Hazel will be our featured artist in November Howler.
Hazel Montenegro is a Costa Rican producer, visual storyteller, photographer, graphic designer, and activist. For nearly two decades her love of the visual arts was kept hidden from the general public with only glimpses revealed from her travel photography. In 2017 she left her full time job as an executive for a major airline to dedicate herself completely to her passion. In Latin America, Montenegro’s work has flourished despite COVID-19 and the demand for her visual narrative spans the arts and entertainment, music, fashion and film industries.
“La Nigüenta,” inspired by 19th century Costa Rican folklore, and the figurine thought to bring good fortune often displayed in living rooms.
La Nigüenta is an unusual ceramic or plaster figurine and folk icon that is unknown outside of Costa Rica. It may have originated with a French curio, but that remains uncertain. It portrays a young naked girl sitting with one leg on her knee, picking parasites out of her feet. The bothersome critter in question is a nigua, hence the name la Nigüenta.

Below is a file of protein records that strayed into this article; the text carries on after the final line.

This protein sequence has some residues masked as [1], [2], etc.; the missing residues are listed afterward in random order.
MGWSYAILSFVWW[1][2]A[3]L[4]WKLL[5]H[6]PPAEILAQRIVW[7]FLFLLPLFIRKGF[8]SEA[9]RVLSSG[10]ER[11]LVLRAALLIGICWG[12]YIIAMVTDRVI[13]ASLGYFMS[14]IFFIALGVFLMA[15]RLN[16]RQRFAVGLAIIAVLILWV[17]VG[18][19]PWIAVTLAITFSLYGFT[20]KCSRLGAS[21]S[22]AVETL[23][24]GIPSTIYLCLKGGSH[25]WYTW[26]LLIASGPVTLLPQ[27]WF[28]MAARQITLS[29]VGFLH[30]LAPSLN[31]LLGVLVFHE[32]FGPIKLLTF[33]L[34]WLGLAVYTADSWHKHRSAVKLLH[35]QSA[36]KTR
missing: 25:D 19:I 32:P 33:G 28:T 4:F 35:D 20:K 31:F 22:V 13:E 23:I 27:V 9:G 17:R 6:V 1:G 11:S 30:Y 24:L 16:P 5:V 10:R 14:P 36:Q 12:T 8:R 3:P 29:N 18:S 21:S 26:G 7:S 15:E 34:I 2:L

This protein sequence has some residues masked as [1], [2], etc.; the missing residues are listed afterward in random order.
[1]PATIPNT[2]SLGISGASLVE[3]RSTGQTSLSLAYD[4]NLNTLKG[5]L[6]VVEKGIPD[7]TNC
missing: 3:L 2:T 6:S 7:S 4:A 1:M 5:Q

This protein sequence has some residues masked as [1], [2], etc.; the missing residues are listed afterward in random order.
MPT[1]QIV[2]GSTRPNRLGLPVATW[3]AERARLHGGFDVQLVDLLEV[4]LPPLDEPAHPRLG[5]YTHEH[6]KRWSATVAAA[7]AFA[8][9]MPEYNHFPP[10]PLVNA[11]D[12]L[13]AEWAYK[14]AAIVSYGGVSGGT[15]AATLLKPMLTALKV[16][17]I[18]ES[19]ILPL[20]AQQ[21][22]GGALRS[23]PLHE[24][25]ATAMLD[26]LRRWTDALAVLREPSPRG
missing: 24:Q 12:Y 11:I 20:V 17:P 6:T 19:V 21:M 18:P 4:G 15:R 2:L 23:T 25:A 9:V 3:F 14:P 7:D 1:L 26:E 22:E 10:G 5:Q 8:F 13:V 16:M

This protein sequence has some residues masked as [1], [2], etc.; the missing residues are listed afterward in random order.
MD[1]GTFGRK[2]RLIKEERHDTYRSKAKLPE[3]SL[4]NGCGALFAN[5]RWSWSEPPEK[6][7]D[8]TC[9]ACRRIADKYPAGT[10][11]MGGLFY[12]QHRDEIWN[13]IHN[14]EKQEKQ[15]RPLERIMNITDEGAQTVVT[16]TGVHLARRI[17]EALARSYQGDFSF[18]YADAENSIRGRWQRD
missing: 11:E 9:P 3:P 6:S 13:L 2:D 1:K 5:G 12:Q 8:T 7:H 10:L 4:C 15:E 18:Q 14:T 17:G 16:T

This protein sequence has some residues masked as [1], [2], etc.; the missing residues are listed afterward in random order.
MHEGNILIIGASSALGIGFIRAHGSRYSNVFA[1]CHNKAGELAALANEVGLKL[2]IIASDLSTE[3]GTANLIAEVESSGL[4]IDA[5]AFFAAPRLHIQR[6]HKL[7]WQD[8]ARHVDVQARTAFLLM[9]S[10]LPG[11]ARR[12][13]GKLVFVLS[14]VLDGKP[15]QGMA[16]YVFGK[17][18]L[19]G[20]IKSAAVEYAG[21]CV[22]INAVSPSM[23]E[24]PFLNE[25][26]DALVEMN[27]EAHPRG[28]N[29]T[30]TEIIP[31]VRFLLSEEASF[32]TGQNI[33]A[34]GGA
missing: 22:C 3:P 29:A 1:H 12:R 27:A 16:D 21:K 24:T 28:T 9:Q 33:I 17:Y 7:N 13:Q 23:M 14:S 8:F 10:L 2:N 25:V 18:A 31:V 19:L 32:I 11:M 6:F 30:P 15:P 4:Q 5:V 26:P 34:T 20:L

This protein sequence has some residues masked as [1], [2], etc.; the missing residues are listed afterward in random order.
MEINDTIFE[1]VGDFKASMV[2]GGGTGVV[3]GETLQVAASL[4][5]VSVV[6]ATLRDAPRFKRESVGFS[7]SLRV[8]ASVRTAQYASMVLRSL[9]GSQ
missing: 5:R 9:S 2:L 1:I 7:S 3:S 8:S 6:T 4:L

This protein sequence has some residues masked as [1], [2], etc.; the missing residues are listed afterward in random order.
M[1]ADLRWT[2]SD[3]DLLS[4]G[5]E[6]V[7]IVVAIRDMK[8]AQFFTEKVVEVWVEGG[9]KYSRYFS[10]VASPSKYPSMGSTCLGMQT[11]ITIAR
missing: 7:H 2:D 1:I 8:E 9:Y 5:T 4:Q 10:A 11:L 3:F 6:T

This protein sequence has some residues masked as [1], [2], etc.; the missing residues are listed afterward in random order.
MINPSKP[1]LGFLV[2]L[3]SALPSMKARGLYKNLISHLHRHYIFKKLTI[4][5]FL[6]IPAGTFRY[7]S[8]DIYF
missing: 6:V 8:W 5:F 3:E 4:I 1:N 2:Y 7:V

Niguas are parasitic arthropods called chigoe fleas or jiggers in English. They are the smallest of the fleas and should not be confused with chiggers, found in more temperate climates. Niguas were a very common pest in Costa Rica when many rural people walked around barefoot. They dig into the skin on or between the toes, and the skin reaction can range from mild irritation to serious swelling. The advent of near-universal footwear eliminated niguas as a common human affliction.
La Nigüenta was traditionally used as an all-purpose household agüizote, or good luck charm. Offerings were left for her to ask for good fortune or a particular favor. Today, she is seen as primarily an enchantment to bring economic prosperity. It helps to tuck a few bills under her base, or to prime the pump, if you will. A Nigüenta received as a gift is a far more potent charm than one purchased.